The Detroit Tigers organization of past decade has been full of staples: power hitters, hard throwers, and bad bullpens.
Most notably, though, has been the presence of a frustrating, if still effective closer. I am sure that I do not need to remind any Tigers fans of Jose Valverde, Francisco Rodriguez and Joe Nathan.
Enter Shane Greene. The right-handed starter-turned-reliever has been up-and-down during his tenure as a Tiger, but is currently dominating the opposition at the start of the best season of his career.
Greene has saved 18 of the team’s 22 wins on the year, and it would hardly be outrageous to assume that if somebody else were in that role – including past versions of Greene himself – the Tigers’ already bad 22-32 record would be even worse.
Through 24 innings, Greene has struck out 27 batters with a 1.13 ERA and 0.83 WHIP. His FIP sat at a career-low 2.89 prior to a defensive debacle accounting for his only blown save, where the Miami Marlins scored five unearned runs to cap off a series sweep. The number is now at a less exciting (but still strong) 3.52 and his ERA+ is 418 – a full 249 points higher than his next-highest career mark. With 19 of his 24 appearances being in save opportunities, he has consistently faced high-leverage situations and has performed admirably during them.
How exactly did Greene go from a shaky-at-best closer to a door-slamming star?
The easy answer is that he is throwing strikes and getting whiffs. He is currently sporting a career-high strikeout rate (28.4 percent) and the lowest walk rate per nine innings (2.63) he has posted to date.
For the more complex explanations, it begins with his wOBA, which is currently in the top 3 percent of the MLB, at .218, also a career best. He has (surprisingly) benefited from strong defense, or just some good fortune, as his expected wOBA (xwOBA) is .276 — though this would still be above league average and a career high by quite a wide margin.
From there, it goes to specific pitches and where they land in the strike zone. While his cutter is a deadly strikeout pitch, his sinker has served as the main weapon in his repertoire. Its extreme dip causes batters to pound the ball straight into the dirt. This has resulted in a career high 51.7 percent ground ball rate, and one of his highest ground ball to fly ball (GB/FB) rates. Opponents are also whiffing on pitches high in the zone, and the breaking ball is the best it has been in his career, forcing an extremely low average on batted balls low in the zone.
The chart below depicts batting average on pitches thrown by Greene that were connected on this season. Note that batters are 6-for-51 on pitches in the lower half of the zone, and it does not get much better when moving up.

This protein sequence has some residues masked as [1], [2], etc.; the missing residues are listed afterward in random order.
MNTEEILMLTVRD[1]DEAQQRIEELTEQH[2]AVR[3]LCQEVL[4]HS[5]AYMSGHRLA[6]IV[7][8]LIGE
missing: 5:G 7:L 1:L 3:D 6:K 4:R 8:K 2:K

The same chart has much more red when observing the 2018 season, especially in that same bottom-half. This is because, in 2018, Greene allowed more line drives than ground balls, which are more likely to result in base hits. With more grounders and fewer liners in 2019, average launch angle against Greene has dropped from 13.1 percent in 2018 to 11.7 percent.
Despite this, hitters are still hitting the ball a bit harder off Greene than other pitchers; his exit velocity, barrel percentage and hard hit percentage are all higher than league average, and he has allowed a higher exit velocity in 2019 than at any other point in his career. So how are his ERA, WHIP, wOBA, BAA and xBAA all at or near the best in baseball?
The short answer: he’s throwing strikes and getting a lot of swings and misses.
League average strikeout and walk rates are 21.5 percent and 8.3 percent, respectively. Greene is at 28.4 percent and 7.4 percent. Greene’s cutter and slider have both produced higher whiff rates than his previous marks. The sample is small, but there is certainly evidence to suggest that the career high strikeout rate isn’t flukey. It’s tough to know if he can continue keeping home runs in check while allowing harder contact than normal. So far, much of that harder contact has been on the ground, and he will need to keep it there.
If Greene maintains this sort of dominance, he is going to be quite valuable to a contender in July. The question is whether or not he can keep it together long enough for the Tigers to cash in. Greene is somewhat notorious for getting hot for a few months and then struggling again for long stretches. The nerve issues in his fingers, and that history of erratic swings in his stuff and results mean that Greene has never fully earned the fanbase’s trust. Here’s hoping he can manage the likely regression and continue to post zeroes in the ninth inning. Whether he becomes a trade chip or part of the Tigers’ future bullpen, they need him to continue pitching at his best.